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What psychological issues can arise for rescued Thai soccer team

FILE - In this July 3, 2018, file image taken from video provided by the Royal Thai Navy Facebook Page, the boys smile as Thai Navy SEAL medic help injured children inside a cave in Mae Sai, northern Thailand. The group was discovered July 2 after 10 days totally cut off from the outside world, and while they are for the most physically healthy, experts say the ordeal has likely taken a mental toll that could worsen the longer the situation lasts. (Royal Thai Navy Facebook Page via AP, File)
Dr. Russell Jones talks about mental health after traumatic event

WTOP's Hillary Howard and Shawn Anderson

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WASHINGTON — As the 12 boys and their soccer coach are evaluated after being trapped in a flooded cave in Thailand for over two weeks, one expert stresses the importance of also screening their mental health.

Dr. Russell Jones specializes in trauma psychology and post-traumatic stress at Virginia Tech, and he told WTOP that post-traumatic stress symptoms, depression, anxiety and any phobias are just a few psychological issues that can come up, especially soon after their harrowing rescue.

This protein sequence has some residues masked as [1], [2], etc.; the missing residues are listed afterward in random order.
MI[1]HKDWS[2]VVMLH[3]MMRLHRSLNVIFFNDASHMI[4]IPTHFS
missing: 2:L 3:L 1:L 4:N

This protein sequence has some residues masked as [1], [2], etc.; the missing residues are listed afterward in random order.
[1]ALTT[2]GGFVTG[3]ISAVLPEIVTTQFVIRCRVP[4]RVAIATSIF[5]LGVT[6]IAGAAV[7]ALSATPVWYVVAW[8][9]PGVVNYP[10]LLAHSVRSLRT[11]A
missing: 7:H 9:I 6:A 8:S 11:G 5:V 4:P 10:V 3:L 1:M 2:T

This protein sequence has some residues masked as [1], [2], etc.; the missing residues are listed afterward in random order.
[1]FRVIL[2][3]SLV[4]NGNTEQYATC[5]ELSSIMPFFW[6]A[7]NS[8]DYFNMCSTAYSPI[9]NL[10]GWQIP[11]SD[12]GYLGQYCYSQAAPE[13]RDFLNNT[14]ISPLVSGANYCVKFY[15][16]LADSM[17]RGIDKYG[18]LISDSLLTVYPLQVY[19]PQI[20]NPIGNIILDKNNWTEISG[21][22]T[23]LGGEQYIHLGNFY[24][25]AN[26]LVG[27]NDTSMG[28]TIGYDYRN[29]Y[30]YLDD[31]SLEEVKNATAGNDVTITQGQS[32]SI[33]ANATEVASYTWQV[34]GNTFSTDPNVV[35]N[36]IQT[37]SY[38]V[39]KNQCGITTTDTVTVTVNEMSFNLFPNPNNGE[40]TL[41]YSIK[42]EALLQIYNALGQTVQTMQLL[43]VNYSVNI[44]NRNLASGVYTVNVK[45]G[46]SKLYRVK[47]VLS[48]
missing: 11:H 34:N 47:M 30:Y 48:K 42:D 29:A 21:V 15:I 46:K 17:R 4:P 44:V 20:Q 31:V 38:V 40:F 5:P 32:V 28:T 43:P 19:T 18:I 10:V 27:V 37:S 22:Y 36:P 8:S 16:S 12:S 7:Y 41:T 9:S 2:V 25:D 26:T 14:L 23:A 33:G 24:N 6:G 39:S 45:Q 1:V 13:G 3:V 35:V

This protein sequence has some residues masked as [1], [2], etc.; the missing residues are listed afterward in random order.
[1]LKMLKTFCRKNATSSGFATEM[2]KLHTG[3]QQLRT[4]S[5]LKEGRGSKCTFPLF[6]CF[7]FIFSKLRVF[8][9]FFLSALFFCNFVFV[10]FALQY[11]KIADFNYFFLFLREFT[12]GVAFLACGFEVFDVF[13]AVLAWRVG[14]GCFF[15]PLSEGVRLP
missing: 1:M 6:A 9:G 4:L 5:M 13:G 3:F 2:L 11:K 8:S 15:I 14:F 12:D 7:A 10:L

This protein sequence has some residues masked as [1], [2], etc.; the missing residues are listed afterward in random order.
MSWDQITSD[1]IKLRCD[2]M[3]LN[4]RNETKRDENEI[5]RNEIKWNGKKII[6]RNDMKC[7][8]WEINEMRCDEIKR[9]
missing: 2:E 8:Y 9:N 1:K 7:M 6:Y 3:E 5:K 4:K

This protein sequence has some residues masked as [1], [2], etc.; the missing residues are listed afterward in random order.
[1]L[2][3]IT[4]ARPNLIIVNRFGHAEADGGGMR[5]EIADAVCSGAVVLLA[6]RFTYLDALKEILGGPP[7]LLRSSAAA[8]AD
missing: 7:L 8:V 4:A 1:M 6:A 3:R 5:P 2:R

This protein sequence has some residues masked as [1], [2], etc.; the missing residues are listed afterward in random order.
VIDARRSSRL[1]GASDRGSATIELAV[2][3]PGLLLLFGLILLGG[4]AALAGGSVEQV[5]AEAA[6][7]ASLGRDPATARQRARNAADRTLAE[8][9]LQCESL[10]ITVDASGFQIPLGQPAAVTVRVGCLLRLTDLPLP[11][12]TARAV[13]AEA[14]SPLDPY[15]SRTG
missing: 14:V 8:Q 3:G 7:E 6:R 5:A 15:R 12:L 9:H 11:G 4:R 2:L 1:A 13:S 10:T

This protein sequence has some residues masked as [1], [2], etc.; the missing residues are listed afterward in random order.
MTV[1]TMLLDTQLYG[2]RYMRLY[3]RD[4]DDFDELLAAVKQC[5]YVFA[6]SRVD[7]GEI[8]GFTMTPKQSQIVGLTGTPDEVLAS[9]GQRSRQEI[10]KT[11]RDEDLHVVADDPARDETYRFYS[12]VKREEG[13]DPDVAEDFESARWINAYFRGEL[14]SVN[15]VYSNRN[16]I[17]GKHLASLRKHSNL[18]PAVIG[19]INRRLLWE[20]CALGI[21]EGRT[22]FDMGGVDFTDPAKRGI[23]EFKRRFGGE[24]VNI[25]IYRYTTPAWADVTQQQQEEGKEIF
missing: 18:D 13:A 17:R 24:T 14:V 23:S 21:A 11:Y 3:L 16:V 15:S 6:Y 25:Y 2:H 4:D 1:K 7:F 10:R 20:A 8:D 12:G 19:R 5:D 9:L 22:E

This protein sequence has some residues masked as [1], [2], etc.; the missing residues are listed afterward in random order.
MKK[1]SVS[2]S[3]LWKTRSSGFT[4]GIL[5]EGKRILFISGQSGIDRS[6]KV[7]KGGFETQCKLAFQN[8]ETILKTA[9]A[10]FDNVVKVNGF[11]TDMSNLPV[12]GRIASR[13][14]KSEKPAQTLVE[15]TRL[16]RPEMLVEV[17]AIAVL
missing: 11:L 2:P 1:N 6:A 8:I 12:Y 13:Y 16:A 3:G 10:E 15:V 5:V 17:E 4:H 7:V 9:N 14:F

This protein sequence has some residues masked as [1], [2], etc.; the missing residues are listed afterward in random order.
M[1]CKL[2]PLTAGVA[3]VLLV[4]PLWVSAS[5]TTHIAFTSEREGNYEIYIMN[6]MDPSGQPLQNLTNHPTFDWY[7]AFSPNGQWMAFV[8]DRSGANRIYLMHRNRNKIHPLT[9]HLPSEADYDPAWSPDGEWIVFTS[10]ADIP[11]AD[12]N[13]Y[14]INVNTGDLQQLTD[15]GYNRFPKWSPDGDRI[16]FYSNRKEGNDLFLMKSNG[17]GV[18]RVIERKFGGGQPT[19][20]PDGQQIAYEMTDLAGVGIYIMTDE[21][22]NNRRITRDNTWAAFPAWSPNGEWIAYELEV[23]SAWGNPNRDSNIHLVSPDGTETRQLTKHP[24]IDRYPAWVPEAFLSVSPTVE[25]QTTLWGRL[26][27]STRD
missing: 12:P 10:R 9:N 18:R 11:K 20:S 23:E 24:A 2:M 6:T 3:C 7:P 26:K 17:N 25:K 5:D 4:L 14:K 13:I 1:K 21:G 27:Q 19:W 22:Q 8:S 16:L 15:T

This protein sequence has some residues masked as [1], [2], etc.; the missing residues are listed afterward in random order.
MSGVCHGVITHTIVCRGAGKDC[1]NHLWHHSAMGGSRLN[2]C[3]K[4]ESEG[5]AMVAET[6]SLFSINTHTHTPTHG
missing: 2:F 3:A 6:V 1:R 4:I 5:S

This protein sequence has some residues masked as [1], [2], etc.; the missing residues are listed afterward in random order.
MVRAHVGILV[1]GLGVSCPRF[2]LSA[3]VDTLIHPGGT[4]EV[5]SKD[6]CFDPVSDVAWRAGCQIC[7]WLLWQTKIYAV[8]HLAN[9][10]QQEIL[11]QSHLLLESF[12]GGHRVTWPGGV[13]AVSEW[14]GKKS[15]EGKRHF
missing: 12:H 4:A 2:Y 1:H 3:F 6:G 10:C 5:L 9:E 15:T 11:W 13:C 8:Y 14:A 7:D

“There’re going to be a number of issues that arise as time goes on, and I think that really depends on a number of things,” Jones said.

“I think it depends on how they experienced the event, what things they heard, what things they saw, what kind of messages were conveyed, to what degree was there support in the cave, to what degree might there have been great apprehension.”

One diver, a former Thai Navy SEAL who volunteered as part of the rescue effort, died while replenishing oxygen canisters.

Knowing that someone was killed in the process of saving the boys, ages 11 to 16, must have “added to the level of trauma and distress,” Jones said.

But, he added, it’s also important to take into account how the boys were doing before they were trapped in the cave because that will also impact how they adjust to their experience afterward.

“Our trauma data tells us that those kids that were doing well before the event, those kids that were resilient, particularly those kids that had good social support, are likely to do well following the event,” Jones said.

Kids who have psychiatric history or maybe have had difficulty at home or school could possibly adjust more poorly, he added.

The boys did have support from their 25-year-old coach, who spent time as a Buddhist monk and has experience with meditation, according to The Associated Press.

“Adolescents are especially social creatures, and having friends with them as well as their coach would be a tremendous help,” David Spiegel, a professor of psychiatry and behavioral sciences at Stanford University’s medical school, told AP.

The Associated Press contributed to this report. 


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